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Dublin: 6 °C Wednesday 13 November, 2019
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Bond yield hits 6.5% amid heave rumours

Is the interest rate being asked of government debt on the increase because the markets want Cowen to stay on?

Image: Bloomberg

Updated: 17:43

LAST WEEK, some – including Labour’s Joan Burton – believed that the aftermath of Brian Cowen’s early-morning interview on Morning Ireland was to blame for the rising cost of Irish government borrowing.

Today, however, it would seem that the ongoing uncertainty as to whether the Fianna Fáil government will survive the rumours of a potential leadership heave – and the general election that would almost certainly ensue – has driven the price up even further, as the interest rate on 10-year bonds hitstoward a landmark new record of 6.5%.

Having opened just off the previous all-time record (achieved last Friday), at 6.293%, the rumours of a potential challenge to Cowen’s premiership has seen the price shoot past 6.4% and inch towards the half-percentage point.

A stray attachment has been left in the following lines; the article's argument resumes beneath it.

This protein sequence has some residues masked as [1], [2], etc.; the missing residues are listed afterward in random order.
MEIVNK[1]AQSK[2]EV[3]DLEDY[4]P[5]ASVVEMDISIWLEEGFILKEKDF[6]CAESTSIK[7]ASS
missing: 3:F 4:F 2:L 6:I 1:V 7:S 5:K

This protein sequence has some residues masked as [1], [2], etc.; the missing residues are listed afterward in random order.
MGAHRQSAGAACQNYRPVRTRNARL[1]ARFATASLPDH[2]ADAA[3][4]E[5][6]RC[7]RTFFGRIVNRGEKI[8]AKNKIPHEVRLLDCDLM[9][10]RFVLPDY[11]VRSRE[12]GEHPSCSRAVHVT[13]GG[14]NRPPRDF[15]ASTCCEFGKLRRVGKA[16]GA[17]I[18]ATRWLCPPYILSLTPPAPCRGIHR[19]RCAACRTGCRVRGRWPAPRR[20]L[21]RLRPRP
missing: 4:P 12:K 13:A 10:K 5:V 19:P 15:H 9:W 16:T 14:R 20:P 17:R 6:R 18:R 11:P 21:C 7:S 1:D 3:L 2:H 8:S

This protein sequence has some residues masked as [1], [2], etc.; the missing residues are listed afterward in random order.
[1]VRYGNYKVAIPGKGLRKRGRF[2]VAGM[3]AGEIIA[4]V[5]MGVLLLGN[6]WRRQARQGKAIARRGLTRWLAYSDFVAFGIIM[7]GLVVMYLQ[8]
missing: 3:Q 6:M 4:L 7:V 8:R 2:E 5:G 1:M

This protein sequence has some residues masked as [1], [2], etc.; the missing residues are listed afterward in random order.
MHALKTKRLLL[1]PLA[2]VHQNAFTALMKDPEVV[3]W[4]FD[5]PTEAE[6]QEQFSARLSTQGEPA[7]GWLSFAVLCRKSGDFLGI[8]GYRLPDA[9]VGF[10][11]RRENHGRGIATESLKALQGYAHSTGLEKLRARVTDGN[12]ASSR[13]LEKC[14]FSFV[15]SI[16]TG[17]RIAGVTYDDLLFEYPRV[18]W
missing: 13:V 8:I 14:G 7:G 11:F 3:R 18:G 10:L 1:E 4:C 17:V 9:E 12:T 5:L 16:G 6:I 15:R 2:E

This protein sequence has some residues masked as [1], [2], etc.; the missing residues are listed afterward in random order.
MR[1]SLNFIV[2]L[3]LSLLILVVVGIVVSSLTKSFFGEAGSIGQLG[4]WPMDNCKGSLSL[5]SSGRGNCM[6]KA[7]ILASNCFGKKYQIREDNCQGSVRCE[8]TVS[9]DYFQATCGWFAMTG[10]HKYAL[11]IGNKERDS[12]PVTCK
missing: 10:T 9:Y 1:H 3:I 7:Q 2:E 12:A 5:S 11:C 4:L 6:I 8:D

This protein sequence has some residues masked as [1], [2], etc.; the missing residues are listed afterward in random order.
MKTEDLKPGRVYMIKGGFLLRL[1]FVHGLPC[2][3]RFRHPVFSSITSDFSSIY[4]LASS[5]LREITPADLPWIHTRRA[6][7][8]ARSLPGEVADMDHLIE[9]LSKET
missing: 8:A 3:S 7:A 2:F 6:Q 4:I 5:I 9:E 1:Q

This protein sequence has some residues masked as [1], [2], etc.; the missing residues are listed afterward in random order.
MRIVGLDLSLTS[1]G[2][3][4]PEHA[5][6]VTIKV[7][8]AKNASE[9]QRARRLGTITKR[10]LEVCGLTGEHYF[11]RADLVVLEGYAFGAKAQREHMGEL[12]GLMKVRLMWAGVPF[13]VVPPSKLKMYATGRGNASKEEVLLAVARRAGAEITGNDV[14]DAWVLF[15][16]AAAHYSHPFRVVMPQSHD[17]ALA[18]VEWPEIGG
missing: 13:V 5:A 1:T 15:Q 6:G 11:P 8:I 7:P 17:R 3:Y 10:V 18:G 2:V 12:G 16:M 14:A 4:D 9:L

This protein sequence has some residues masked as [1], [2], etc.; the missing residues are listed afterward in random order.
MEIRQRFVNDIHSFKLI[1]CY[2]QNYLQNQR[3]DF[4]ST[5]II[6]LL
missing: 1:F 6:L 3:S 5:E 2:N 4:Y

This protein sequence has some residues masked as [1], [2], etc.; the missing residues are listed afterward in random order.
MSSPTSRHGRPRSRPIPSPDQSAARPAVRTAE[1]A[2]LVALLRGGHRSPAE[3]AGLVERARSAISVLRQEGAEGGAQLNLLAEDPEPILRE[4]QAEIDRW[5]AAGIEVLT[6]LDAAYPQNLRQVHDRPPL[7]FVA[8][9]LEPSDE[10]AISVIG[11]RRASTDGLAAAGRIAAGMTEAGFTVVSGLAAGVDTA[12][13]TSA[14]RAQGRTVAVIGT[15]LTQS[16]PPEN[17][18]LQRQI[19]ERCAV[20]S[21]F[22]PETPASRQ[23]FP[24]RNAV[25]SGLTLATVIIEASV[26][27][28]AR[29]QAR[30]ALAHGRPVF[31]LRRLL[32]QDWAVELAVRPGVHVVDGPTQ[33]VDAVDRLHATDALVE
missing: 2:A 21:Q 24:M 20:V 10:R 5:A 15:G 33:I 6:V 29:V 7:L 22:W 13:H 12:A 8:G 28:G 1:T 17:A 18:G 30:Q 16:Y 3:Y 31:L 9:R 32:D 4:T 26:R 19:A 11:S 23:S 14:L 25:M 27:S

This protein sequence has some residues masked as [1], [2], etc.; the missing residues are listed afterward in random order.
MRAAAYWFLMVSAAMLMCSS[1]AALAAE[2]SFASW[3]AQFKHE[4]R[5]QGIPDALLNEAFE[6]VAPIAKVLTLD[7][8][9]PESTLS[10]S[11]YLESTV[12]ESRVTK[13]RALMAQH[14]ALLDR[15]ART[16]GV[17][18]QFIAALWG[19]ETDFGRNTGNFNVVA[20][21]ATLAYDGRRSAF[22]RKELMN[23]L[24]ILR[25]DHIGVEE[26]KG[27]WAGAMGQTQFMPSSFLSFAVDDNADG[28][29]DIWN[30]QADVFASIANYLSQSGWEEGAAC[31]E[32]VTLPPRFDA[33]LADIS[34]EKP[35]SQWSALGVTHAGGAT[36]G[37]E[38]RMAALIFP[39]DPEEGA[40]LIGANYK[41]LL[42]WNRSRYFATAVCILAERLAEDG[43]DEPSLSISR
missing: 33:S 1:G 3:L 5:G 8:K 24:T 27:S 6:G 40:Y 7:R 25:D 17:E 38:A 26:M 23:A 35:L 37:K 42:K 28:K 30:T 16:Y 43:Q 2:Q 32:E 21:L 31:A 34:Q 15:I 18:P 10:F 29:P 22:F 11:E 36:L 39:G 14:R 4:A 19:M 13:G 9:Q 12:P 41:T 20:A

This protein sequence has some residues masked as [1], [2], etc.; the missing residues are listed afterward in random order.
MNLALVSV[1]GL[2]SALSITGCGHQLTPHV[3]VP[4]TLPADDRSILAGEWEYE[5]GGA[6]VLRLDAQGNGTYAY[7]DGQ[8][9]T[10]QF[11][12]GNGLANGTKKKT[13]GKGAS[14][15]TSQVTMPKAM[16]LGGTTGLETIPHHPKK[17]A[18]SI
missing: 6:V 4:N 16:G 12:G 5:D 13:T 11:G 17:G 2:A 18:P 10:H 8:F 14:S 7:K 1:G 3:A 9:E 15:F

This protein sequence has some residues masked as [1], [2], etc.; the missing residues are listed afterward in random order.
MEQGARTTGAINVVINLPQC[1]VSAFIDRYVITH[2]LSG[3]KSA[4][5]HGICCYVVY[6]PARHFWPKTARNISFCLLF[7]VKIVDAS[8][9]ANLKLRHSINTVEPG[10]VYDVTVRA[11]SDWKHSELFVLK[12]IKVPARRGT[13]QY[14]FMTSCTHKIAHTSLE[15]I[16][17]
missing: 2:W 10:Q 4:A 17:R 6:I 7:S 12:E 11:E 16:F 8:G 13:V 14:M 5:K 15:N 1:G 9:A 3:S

As a measure of the impact of the discussion on a leadership heave on the the price, the asking rate at 8am in New York – when the RTÉ News at One was beginning in this time zone, and mentioned Tom Kitt’s impending interview – was 6.371%.

At half-past the hour it was 6.421%; by 9am – just fifteen minutes after the news bulletin had finished – it had already rocketed up to 6.451%.

In the hour following, the rising tide has continued to nudge closer and closer to the 6.5% shore, and hit the barrier just after 3pm Irish time. Trading closed at 4pm with the price having rescinded somewhat to close at 6.459% amid rumours of yet another intervention by the European Central Bank to hoover up unwanted bonds.

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About the author:

Gavan Reilly

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